A few weeks ago, the USDA retired the much-maligned food pyramid and released a new guide to healthy eating. The so-called MyPlate was immediately criticized for too closely resembling a pie. Heartache could have been saved had our nation's nutritionists simply looked to the bistro plate ($18.50) at Jules Bistro for inspiration.
Served on a square ceramic were reasonably sized representatives of the major French food groups: bloomy, blue, gelatinous, savory, and sweet. Walnuts, grapes, figs, salad, sausage, and slices of crusty baguette rounded out the cheeses, poultry galantine, and pâté. Voilà! Uncomplicated and satisfying, pretty and totally un-pie-like.
Those adjectives describe a recent dinner at this long-time East Village favorite, styled as a classic bistro. Burnished mirrors? Check. Bottles of wine? Check. Brass, candles, and leather banquettes? Check, check, and check. It's the real, Francophonic thing, all right, with a twist: live jazz nightly, a nod to the owner's love of Harlem.
Seated outside, shielded by bushes from the parade along St. Mark's, we started with an appetizer special, l'assiette de saucisson sec ($7). The sweet, dry sausage, imported from Lyon, came with a chaser of the mini-pickles known as cornichons. Overwrought as it might sound, the sausage's beads of fat sparkled in the light of the early evening. Still, we resisted the urge to hold up a slice as our very own suncatcher.
The tartare de saumon au gingembre ($9.50) layered softness atop moistness. Because the avocado had more seasoning than the salmon, we worked hard to scoop a portion of both onto the accompanying tortilla chips. Pinks and greens echoed the 1980s, when preppiness ruled. Yet, like pegging your jeans or flipping up the collar of your Izod, you don't always know what will work for you until you try it. We'll take the punky past instead, all safety pin earrings and Mohawks, with its bolder, bigger flavors.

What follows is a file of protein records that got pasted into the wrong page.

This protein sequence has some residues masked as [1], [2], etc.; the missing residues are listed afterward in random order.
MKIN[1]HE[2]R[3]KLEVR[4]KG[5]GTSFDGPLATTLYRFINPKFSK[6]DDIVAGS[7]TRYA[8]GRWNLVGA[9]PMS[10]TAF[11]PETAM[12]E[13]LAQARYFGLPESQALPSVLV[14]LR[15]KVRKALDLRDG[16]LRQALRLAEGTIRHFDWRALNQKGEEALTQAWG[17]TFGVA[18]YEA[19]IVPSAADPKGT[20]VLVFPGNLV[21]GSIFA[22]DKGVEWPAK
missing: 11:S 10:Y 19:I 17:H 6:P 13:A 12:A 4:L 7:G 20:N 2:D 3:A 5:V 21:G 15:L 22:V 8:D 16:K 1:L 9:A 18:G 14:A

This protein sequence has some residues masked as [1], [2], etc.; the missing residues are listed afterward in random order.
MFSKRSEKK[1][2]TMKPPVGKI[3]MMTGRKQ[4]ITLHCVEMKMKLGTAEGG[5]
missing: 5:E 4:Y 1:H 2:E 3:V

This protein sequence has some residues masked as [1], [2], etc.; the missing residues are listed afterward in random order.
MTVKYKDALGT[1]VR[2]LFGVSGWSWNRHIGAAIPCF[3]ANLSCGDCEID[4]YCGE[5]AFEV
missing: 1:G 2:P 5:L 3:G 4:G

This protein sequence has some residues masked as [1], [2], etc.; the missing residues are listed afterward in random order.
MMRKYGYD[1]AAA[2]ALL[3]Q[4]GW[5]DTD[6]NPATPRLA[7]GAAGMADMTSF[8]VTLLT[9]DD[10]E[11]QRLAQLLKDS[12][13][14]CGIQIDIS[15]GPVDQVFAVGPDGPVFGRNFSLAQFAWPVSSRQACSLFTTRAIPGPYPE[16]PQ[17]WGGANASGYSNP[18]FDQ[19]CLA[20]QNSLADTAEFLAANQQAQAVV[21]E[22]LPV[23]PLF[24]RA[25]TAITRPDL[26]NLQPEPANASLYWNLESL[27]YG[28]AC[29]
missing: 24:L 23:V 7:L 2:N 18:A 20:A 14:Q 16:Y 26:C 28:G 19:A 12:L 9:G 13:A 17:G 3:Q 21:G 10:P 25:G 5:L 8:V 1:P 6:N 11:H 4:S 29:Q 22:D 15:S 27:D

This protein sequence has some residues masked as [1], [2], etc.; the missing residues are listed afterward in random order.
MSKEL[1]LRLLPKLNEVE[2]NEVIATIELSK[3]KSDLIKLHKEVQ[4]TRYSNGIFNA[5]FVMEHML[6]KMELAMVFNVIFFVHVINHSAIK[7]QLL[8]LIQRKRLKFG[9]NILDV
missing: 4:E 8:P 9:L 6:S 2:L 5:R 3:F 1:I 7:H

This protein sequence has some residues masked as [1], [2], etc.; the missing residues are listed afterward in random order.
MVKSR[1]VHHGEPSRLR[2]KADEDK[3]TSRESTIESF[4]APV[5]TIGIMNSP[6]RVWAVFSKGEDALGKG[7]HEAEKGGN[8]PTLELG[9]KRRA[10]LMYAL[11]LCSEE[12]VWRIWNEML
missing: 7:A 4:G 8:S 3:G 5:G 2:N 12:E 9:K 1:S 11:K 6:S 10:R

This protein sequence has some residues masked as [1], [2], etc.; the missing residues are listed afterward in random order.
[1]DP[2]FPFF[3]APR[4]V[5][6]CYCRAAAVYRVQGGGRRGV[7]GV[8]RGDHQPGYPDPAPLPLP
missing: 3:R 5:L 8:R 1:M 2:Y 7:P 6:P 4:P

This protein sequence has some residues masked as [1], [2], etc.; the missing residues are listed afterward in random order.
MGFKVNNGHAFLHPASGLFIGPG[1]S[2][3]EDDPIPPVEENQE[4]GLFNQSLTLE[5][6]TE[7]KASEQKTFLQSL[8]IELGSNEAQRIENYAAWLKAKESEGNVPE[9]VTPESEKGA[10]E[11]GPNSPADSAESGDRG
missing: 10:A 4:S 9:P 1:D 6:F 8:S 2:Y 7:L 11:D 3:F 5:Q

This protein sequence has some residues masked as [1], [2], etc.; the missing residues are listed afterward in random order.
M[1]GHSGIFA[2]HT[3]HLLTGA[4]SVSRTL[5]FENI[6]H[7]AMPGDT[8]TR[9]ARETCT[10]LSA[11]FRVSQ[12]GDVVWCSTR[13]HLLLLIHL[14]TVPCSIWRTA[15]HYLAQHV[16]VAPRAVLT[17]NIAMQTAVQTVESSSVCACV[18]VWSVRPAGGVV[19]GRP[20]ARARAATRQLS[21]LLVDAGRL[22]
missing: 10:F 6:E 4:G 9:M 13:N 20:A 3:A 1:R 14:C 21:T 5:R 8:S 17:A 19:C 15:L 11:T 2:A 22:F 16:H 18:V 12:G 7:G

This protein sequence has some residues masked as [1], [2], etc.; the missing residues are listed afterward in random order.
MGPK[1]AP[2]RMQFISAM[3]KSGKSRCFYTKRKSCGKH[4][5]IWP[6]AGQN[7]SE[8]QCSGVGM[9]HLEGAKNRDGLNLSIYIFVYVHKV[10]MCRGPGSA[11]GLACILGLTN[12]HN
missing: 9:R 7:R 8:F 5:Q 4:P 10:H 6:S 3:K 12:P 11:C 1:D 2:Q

Next to us an elderly couple visiting their daughter befriended two young Norwegians stopping in the city on their way to Cuba. On the stoop above the patio, a group of teenagers huddled around an iPod and started singing Lady Gaga. The daughter, who lived nearby, kept running into people she knew. "Are you going to be here in an hour?" one asked. "Let's have a drink!" Think Friends, with more tattoos, fewer ginormous coffee cups, and a homely pit bull-mix named for a former U.S. president.
Le canard de 7 heures ($21.95). So gosh-darn good it deserves to stand alone as a sentence. A duck leg gets marinated for seven hours, then braised and introduced to chunks of blood sausage and pig trotters. Wedges of root vegetables and potatoes offset the protein sump. Meat might make us strong, but this made us invincible, every bite packed with vitamins and peppery vim.
Date-friendly deals abound: happy hour runs 5:30 to 7 pm, the wine menu has a special section of bottles under $30, and Sunday through Thursday you can get a three-course dinner for the set price of $24.95. The restaurant only accepts cash and American Express. It's comfortable and easy enough for everyday dinner or drinks, with traditional dishes well-prepared and an atmosphere that encourages lingering after the meal ends. Jules Bistro is best for: a date that's casual with a chance of seriousness.